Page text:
I saw this flash fiction writing prompt on Twitter this morning and thought I’d have a go. In the end I had two goes: the first is less than 300 words, the second just over.
The one that got away
It was all going well, until I opened my big mouth. I was sure he was interested. He’d looked in my direction at least twice, and if you get a second look you’re doing well. At my age anyway. But I had to go and spoil it, didn’t I? He has such a nice bum too—the way it rolls in a muscular sort of way as he hurries away from the tram stop, itching to get as far away from me as possible, In fact, he’s probably on his way to the airport to buy a one-way ticket to Australia.
I can see now how stupid it was. But I was worried we’d get to his stop before I’d had chance to get him hooked. I wasn’t to know what it was, was I? I mean it looked like a hanky from where I was sitting.
I put on my best come hither smile. I can do a really lascivious one. I’ve practiced it in the mirror often enough. I swooped down on the article by his feet like a falcon grabbing a rabbit. I hoped my lipstick was still okay and gave him my Marilyn Monroe pout as I dangled my find in front of his face.
“I think you dropped this.” I said. His eyes opened wide then narrowed with restrained anger. I could almost hear his teeth grinding. I followed his cold stare, along with the rest of the tram, to the thing in my hand. The ‘hanky’ was a red lacy thong.
Bingo, Aunty Pat and the Wardrobe
It was all going well, until Bingo ate one of the mothballs. We’d found a likely wardrobe, pinched the twins’ fake fur coats to hang in it, and littered the bottom with mothballs like in the story. Me and Chrissy climbed in and Bingo jumped in too. Chrissy tried to shove him back out because the kids in the story didn’t have a dog and she said he’d like as not disrupt the ecological balance. Or something.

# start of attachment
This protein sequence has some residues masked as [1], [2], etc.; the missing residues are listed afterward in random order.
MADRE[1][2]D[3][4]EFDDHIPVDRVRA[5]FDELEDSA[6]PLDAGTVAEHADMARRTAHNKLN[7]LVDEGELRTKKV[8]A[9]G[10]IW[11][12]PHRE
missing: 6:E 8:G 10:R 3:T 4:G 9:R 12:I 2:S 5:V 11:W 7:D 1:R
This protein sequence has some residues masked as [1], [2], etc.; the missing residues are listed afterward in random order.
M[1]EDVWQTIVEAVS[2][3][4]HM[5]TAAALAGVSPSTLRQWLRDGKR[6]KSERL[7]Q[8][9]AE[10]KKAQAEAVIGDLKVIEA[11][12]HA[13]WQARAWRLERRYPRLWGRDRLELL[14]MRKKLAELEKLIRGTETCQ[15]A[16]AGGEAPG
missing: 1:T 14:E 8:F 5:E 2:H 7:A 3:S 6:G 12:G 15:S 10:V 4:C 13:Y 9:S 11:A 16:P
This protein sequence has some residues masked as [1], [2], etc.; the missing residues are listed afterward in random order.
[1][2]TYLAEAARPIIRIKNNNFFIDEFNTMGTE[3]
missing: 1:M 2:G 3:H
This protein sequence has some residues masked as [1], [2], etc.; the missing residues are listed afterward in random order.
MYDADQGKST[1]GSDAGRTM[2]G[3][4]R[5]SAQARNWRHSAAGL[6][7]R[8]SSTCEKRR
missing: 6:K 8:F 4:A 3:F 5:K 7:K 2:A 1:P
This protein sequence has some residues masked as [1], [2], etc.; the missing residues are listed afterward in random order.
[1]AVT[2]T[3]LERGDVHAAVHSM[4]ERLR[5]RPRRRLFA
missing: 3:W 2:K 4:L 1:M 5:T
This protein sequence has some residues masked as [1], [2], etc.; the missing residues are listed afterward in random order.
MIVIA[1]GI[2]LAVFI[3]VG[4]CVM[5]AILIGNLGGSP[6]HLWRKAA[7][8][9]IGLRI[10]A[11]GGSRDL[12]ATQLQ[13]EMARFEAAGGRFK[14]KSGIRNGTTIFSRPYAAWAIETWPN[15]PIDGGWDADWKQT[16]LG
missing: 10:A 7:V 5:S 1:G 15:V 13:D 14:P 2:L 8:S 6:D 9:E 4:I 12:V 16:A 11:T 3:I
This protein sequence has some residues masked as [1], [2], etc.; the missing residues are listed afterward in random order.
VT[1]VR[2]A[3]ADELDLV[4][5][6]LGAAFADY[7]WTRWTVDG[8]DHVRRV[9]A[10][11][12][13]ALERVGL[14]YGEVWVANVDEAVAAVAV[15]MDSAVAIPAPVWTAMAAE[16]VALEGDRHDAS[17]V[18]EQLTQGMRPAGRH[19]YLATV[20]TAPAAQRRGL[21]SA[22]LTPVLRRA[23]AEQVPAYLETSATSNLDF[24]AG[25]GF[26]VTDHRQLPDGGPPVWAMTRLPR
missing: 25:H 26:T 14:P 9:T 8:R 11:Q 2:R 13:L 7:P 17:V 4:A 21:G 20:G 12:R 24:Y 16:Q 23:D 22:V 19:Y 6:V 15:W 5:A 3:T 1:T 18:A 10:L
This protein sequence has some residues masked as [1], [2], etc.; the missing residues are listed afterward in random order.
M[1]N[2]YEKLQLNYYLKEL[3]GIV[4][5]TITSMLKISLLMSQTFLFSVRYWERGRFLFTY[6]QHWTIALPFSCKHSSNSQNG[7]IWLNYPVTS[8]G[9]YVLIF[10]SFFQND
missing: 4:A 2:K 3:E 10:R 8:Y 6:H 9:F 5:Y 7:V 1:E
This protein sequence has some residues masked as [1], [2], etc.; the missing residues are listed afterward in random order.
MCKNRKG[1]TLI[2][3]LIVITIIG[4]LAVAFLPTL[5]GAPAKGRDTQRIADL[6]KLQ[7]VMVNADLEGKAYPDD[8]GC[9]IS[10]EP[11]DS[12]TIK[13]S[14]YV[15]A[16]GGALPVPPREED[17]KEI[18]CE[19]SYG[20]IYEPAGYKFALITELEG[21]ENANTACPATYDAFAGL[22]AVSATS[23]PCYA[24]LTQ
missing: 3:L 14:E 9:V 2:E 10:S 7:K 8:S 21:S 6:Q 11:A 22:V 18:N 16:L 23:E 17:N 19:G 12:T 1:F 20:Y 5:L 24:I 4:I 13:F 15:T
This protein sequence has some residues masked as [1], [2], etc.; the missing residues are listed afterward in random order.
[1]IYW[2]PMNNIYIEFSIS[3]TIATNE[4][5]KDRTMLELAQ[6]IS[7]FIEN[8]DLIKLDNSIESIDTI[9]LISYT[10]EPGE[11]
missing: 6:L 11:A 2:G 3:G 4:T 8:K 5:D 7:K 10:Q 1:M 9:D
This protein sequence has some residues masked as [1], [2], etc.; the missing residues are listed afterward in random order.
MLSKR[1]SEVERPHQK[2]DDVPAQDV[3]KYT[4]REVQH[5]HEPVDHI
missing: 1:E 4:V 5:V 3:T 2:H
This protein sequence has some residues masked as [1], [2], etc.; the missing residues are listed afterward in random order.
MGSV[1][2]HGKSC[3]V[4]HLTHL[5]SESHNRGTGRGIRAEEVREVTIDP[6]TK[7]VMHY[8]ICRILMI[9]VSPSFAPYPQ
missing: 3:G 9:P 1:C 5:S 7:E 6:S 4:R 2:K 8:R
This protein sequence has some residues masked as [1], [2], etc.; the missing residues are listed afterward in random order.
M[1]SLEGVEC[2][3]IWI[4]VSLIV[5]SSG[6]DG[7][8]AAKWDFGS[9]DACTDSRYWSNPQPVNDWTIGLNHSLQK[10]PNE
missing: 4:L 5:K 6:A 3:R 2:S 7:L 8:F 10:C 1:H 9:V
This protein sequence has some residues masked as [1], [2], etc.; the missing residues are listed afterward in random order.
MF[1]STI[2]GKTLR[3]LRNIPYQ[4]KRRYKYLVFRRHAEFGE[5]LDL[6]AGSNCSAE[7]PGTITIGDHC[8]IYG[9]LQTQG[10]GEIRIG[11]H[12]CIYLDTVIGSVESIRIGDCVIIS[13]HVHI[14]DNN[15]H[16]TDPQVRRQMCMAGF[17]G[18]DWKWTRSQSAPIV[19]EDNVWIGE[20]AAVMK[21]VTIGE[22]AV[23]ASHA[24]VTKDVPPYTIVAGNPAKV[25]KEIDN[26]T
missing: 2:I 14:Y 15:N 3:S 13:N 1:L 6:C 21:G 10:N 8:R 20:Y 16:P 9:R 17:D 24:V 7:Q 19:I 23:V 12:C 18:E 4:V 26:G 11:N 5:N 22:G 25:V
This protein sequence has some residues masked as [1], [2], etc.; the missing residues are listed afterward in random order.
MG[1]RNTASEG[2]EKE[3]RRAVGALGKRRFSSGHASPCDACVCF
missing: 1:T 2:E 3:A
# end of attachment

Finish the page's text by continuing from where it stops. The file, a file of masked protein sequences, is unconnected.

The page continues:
Anyway, Bingo started to whine and we heard Chrissy’s mum clomping up the stairs so Chrissy just said, “ Bugger Bingo,” and closed him in with us.
The three of us squatted there with the twins’ pink fluffy coats making us want to sneeze and Bingo wriggling about, the mothballs crunching nicely like they did in the story. Chrissy’s mum was just on her way to the toilet and didn’t come into the bedroom so we started to plan on where we’d go when we got to the other side. I said we ought to find the Beavers straight away but Chrissy said that Mrs Beaver reminded her of her Aunty Pat and she’d rather handle the White Witch any day of the week.
We were just starting to argue when Bingo made a noise like he was trying to cough up a walrus. He’d been licking the floor for a while and we suddenly remembered the mothballs. He sat up and struggled a bit more with the walrus. We shoved to one side to get away out of his line of fire. He gave an almighty heave, vomitted, and Chrissy put her hand over her mouth and lurched backwards. She screamed and disappeared behind the coats. There was a crash like wood splintering and an icy wind made me catch my breath. Bingo retched again, shook himself and bounded after Chrissy.
Mothballs crunched underfoot as I pushed past the coats. As I expected, the wardrobe had lost its back. I shivered and looked down—I was standing in Chrissy’s snowy footprints. Satisfied that it seemed to be working despite Bingo’s efforts, I turned and grabbed the twins’ coats. We might look like two sticks of candyfloss but it’s bloody freezing in Narnia.